MarkusSparse Grid Methods
The search for interesting variable stars, the discovery of relations between geomorphological properties, satellite observations and mineral concentrations, and the analysis of biological networks all require the solution of a large number of complex learning problems with large amounts of data. A major computational challenge faced in these investigations is posed by the curse of dimensionality. A well known aspect of this curse is the exponential dependence of the size of regular grids on the dimension of the domain. This makes traditional finite element approaches infeasible for high-dimensional domains. It is less known that this curse also affects computations of radial basis function approximations – in a slightly more subtle way. Sparse grid functions can deal with the major problems of the curse of dimensionality. As they are the superposition of traditional finite element spaces, many well-known algorithms can be generalized to the sparse grid context. Sparse grids have been successfully used to solve partial differential equations in the past and, more recently, have been shown to be competitive for learning problems as well. The talk will provide a general introduction to the major properties of sparse grids and will discuss connections with kernel based methods and parallel learning algorithms. It will conclude with a short review over some recent work on algorithms based on the combination technique.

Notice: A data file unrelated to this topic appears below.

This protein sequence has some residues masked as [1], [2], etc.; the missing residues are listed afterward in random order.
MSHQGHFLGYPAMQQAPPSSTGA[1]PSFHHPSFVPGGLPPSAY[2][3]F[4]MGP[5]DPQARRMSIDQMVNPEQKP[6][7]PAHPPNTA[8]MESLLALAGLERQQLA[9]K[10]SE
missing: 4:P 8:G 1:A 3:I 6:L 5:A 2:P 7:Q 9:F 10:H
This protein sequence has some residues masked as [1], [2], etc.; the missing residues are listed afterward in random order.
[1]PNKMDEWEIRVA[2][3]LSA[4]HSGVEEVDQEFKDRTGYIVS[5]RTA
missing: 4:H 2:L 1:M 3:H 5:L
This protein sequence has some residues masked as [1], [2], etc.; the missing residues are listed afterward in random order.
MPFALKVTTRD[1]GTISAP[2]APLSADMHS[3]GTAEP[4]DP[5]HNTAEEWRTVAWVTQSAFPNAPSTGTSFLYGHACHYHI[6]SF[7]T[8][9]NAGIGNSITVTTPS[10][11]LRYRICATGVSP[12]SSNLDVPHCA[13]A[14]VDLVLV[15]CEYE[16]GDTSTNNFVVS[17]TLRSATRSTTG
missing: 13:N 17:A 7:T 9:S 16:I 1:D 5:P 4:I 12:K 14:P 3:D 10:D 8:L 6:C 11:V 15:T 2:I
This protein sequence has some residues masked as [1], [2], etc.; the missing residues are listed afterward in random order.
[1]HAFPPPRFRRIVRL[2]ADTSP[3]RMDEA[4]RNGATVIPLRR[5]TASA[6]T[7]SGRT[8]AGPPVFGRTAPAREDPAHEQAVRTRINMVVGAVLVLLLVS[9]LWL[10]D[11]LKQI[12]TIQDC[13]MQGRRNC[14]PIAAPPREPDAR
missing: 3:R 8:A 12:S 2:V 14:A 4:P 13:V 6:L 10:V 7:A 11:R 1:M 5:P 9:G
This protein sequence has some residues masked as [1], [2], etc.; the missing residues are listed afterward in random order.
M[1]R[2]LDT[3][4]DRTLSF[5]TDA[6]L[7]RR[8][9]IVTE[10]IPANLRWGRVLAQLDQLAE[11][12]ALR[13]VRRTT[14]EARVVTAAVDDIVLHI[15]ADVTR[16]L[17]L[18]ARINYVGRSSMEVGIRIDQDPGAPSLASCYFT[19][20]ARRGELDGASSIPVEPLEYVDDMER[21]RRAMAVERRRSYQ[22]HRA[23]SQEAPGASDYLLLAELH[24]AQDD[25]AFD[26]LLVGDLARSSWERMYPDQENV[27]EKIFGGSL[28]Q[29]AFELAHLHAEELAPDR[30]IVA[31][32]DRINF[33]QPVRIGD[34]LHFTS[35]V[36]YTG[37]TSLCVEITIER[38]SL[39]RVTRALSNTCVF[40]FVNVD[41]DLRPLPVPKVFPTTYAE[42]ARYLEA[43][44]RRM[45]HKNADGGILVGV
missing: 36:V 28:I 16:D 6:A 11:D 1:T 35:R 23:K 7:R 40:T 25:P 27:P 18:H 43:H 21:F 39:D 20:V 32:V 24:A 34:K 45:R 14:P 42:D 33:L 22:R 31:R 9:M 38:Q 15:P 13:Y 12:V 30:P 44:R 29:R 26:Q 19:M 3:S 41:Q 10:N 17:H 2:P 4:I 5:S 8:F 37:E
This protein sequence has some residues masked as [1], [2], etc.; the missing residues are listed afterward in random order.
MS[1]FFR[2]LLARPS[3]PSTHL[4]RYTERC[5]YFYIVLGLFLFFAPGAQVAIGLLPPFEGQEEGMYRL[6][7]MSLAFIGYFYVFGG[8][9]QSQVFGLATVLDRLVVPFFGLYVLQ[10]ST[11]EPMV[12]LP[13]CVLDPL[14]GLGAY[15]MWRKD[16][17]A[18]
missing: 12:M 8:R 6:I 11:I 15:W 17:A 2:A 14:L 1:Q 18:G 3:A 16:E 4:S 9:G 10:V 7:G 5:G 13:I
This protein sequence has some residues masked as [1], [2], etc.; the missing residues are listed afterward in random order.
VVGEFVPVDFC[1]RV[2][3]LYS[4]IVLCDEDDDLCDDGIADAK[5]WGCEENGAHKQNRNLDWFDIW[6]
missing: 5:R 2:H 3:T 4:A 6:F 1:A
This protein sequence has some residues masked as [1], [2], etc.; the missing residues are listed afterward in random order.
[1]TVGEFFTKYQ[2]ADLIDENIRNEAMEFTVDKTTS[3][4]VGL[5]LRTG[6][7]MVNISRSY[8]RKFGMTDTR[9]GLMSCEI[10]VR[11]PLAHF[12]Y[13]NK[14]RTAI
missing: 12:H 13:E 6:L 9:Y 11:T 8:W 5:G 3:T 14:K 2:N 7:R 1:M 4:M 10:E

Author: Markus Hegland, Australian National University Anu